_________________
Current Student
Joined: 29 Jul 2015
Posts: 64
Location: Australia
GMAT 1: 680 Q49 V33
GPA: 3.25
WE: Business Development (Energy and Utilities)
Re: RATT RACE: Among tennis fans  [#permalink]

### Show Tags

20 Apr 2016, 15:04
Usage of whether is correct. Eliminate B and E.

Use of better is apt, for the comparison is between 2 people.

Hence A is out. Left with C and D.

C has a verb tense issue, will have been is inappropriate in this context.

Senior Manager
Joined: 08 Jun 2015
Posts: 452
Location: India
GMAT 1: 640 Q48 V29
GMAT 2: 700 Q48 V38
GPA: 3.33
Re: RATT RACE: Among tennis fans  [#permalink]

### Show Tags

21 Apr 2016, 02:49
Option D it is ... nicely explained in the posts above !
_________________

" The few , the fearless "

Current Student
Joined: 27 Mar 2016
Posts: 334
Location: United States (CO)
GMAT 1: 770 Q51 V44
GPA: 3.69
WE: Analyst (Consulting)
Re: RATT RACE: Among tennis fans  [#permalink]

### Show Tags

21 Apr 2016, 11:38
Haha tricky. If the players had been, say "Richard Branson" and "Warren Buffett", I suspect nobody would have picked answer choice A!
Manager
Joined: 15 May 2010
Posts: 166
Location: India
Concentration: Strategy, General Management
WE: Engineering (Manufacturing)
Re: RATT RACE: Among tennis fans  [#permalink]

### Show Tags

28 Apr 2016, 04:21
The correct answer choice has one error. "The" can't be used with comparative form. it is only used in superlative form. Without 'The" in option D, the choice makes more sense than others do
Kaplan GMAT Instructor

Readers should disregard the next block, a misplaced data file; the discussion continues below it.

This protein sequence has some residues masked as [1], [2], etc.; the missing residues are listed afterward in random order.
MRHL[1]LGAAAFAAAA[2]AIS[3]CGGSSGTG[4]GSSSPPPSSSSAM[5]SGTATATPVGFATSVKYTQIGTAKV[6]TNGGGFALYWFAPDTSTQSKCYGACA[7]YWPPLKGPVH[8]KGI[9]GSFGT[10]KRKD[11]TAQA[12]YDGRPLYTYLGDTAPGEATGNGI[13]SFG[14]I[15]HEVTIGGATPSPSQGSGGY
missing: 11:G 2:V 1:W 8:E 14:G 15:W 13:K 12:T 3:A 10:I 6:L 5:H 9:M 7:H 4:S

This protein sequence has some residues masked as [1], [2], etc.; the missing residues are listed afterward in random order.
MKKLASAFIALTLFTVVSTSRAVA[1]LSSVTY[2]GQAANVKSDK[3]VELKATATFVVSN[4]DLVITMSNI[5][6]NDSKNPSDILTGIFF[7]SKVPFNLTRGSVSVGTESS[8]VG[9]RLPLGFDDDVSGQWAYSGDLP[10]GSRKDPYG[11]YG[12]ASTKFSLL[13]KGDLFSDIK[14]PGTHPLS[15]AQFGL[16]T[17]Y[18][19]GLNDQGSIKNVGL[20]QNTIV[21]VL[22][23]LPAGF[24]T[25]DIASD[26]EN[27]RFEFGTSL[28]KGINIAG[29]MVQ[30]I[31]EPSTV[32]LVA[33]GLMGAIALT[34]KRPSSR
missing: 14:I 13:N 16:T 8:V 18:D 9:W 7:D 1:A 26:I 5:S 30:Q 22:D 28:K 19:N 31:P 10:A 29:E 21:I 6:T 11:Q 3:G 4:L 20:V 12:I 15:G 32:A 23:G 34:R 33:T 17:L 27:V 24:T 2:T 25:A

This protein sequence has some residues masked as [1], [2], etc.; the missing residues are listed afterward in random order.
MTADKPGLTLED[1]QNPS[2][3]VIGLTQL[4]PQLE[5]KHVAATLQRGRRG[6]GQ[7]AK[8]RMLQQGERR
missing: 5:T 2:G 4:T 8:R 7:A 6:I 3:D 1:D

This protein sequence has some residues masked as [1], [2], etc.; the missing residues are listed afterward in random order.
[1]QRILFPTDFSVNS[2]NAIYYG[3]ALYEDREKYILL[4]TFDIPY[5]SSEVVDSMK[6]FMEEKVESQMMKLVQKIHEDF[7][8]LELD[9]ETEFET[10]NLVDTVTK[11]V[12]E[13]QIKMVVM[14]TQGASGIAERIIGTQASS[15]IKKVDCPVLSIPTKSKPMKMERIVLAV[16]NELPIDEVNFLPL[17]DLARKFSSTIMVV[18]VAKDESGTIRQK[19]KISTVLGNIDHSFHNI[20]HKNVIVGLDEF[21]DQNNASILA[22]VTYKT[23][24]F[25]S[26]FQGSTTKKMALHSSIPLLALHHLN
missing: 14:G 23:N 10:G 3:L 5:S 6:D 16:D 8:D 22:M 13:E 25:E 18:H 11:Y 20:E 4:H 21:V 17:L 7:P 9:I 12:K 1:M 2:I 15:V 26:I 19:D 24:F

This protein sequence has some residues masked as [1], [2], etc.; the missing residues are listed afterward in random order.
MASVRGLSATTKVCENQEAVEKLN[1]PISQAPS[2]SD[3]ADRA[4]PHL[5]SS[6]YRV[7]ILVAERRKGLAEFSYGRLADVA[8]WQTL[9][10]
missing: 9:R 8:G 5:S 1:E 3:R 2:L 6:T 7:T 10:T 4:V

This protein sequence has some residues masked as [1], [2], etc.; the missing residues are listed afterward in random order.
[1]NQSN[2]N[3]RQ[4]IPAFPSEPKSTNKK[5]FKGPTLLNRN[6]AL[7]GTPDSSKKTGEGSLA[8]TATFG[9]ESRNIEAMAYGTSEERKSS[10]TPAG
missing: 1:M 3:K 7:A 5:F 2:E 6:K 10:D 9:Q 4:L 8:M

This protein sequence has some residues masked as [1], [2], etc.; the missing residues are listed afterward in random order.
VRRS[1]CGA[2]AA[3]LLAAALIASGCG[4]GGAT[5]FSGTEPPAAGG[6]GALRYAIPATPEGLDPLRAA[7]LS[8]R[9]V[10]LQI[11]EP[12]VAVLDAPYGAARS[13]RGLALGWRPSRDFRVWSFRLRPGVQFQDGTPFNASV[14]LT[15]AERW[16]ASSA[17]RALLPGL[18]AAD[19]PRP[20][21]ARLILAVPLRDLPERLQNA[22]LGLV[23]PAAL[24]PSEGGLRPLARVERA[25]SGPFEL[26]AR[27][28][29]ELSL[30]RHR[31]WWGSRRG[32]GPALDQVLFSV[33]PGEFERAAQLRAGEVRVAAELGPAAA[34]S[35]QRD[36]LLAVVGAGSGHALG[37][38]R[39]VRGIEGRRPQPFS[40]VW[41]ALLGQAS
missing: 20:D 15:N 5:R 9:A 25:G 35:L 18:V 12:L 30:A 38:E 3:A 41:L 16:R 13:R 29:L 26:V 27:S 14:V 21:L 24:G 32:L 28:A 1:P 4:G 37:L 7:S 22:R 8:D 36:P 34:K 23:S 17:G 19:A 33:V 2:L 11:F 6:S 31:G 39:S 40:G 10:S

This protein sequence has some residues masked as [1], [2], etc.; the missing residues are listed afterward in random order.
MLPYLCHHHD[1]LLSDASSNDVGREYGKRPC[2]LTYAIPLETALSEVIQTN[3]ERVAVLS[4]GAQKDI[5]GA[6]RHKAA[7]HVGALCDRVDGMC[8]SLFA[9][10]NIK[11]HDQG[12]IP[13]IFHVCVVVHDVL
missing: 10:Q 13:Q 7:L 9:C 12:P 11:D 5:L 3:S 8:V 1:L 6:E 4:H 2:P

Joined: 08 Oct 2015
Posts: 41
Re: RATT RACE: Among tennis fans  [#permalink]

### Show Tags

28 Apr 2016, 14:00
Congratulations to those of you who answered this tricky question correctly!

There were some votes for (A) as the correct answer, so let's see what we can learn from this particular trap. Always read carefully for meaning. There are two separate "whether" clauses in this sentence, and it's tempting to conflate their meanings, but if you read the second of them carefully, you'll see that whether either of these two players should be dubbed the greatest player ever is arguable. So, the first clause can't be saying that one of the two is the best ever. What about the best currently? If the writer of this sentence meant to say that, she would have placed a descriptive phrase in the first "whether" clause to introduce the "now" vs. "ever" contrast: "whether either is the best player among all current tennis players and whether either should be dubbed the greatest player of all time". There is no indication in the first "whether" clause to indicate that the writer means to make a distinction between "best at the moment" and "best ever," so we have to conclude that the first "whether" clause is merely asking about these two players compared to each other. Whenever you compare just two people or things, the correct idiom is the comparative, not the superlative: "the better of the two." This is the reason to eliminate (A).